MANILA, Philippines (AP) _ The government will file 45 criminal charges against deposed President Ferdinand E. Marcos, but an order barring him from returning from exile may prevent a trial, an official said today.

Ramon Diaz, chairman of the Presidential Commission on Good Government, said the charges against Marcos would be filed later this month, and that Marcos could face life imprisonment if he is convicted on all counts.

But Diaz admitted the government may not be able to proceed with the case because the constitution forbids trials in absentia and President Corazon Aquino has barred Marcos from returning from self-imposed exile in Hawaii.

In other developments in the Philippines today:

-Military leaders said five bombing attacks over the weekend were intended to destabilize Mrs. Aquino's government. Two of the bombing targets were facilities frequented by Americans. No injuries were reported.

-Gen. Fidel Ramos, the armed forces chief of staff, denied Marcos' charge that he illegally acquired $1.25 million from a company run by military veterans. Ramos said that to clear his name, he asked for a probe into sales from a logging concession held by the Veterans Investment Corp. He is the company's chairman of the board.

Marcos was ousted from power Feb. 25, 1986, in a civilian-military revolt that swept Mrs. Aquino to power. Marcos fled the next day to Hawaii.

Diaz said the charges involved 50 Marcos associates along with the former president, his wife, Imelda, and their three children.

The charges include ''pillage, plunder, abuse of authority and abuse of rights'' during Marcos' 20-year rule, Diaz said in an interview. The commission was organized last year to recover Marcos' ''ill-gotten wealth.''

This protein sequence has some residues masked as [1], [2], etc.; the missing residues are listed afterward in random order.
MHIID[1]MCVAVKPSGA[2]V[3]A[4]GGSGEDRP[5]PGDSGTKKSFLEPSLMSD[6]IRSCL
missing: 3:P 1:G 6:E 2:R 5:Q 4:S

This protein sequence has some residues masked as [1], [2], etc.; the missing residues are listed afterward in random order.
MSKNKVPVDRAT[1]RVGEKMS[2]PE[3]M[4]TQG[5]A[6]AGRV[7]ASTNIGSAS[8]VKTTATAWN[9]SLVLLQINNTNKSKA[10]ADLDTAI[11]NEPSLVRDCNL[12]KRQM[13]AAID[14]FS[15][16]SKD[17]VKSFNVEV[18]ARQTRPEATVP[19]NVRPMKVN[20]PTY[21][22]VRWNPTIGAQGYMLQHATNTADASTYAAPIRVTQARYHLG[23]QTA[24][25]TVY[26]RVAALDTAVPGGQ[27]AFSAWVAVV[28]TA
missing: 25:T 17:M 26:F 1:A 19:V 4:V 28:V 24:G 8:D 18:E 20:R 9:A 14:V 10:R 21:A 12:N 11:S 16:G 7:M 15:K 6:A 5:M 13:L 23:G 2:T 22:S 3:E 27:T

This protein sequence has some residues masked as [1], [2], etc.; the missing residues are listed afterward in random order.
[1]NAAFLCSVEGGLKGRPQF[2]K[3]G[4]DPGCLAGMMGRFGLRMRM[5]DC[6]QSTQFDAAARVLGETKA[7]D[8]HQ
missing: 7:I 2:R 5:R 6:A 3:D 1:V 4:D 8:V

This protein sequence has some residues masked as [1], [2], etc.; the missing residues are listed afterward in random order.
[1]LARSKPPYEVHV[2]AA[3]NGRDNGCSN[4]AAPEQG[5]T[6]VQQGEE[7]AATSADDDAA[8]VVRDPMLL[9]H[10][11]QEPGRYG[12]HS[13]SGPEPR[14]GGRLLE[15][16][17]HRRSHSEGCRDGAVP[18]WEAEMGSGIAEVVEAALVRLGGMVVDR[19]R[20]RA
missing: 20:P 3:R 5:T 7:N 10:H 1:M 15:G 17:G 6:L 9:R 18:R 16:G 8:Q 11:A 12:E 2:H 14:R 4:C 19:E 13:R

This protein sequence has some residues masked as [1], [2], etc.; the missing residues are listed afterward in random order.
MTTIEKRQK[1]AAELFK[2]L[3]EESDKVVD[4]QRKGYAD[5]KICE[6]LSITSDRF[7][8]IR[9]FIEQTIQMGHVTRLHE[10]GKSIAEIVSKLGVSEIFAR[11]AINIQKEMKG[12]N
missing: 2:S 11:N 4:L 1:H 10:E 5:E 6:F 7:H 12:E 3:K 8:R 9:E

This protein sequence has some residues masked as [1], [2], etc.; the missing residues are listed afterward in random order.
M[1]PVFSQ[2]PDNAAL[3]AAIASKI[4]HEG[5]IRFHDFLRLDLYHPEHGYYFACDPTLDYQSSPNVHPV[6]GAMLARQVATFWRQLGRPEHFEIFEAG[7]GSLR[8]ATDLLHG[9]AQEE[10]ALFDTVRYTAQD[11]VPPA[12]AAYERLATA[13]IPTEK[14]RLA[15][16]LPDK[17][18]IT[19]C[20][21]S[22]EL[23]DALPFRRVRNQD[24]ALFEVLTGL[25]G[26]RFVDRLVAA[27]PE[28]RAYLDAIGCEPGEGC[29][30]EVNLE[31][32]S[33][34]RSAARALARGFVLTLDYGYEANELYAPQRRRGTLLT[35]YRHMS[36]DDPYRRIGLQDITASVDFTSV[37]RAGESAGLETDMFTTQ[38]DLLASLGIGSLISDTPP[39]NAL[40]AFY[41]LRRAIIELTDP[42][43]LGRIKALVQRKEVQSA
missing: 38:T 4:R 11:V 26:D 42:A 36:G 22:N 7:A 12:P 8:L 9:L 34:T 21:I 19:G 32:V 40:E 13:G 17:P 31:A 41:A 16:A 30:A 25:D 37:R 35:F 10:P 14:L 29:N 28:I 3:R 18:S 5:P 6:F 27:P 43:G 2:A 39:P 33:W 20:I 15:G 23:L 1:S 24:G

Diaz said the filing of charges will hasten proceedings in Switzerland, where a court last week authorized Swiss officials to help identify funds allegedly stashed in the country by Marcos and his friends.

Marcos was quoted Friday in Honolulu as saying he wants to return home to defend himself against charges by the Aquino government.

''I hereby challenge the Philippine revolutionary government of Madame Aquino to allow me to come home to the Philippines, and allow me to stand trial,'' Marcos told independent film producer Jack Cox, of Abilene, Texas.

Manila Constabulary commander Brig. Gen. Alexander Aguirre said the five bombing attacks over the weekend were ''politically motivated ... their objective is to prevent the convening of Congress.'' Congress opens July 27 for its first session since Marcos abolished the assembly in 1972.

Two grenades exploded Sunday at Notre Dame University in Cotabato City on Mindanao Island, 560 miles south of Manila, where a rebel group, the Moro National Liberation Front, is active. The group has demanded autonomy for Moslems.

On Saturday night, a home-made bomb blasted apart the back of a vintage railroad car inside a historic Spanish fort in Manila.

Shortly before dawn Saturday, unidentified men threw dynamite at a U.S.-run public library and at the largely American International School in the Manila area. Later, a bomb exploded in a concrete garbage bin in Manila's Paco Park.

No one claimed responsibility for any of the attacks.

Aguirre said he put his men on full alert and that he has increased surveillance of suspected extremists.

Ramos held a news conference in Manila to deny charges Marcos made against him in an interview published last week by Asiaweek magazine.

''Let me deny this categorically,'' Ramos said. ''I need not say anything about the credibility of the source (Marcos).''

Ramos is Marcos' cousin. The general, a West Point graduate, was vice chief of staff under Marcos until he helped lead the revolt that toppled Marcos.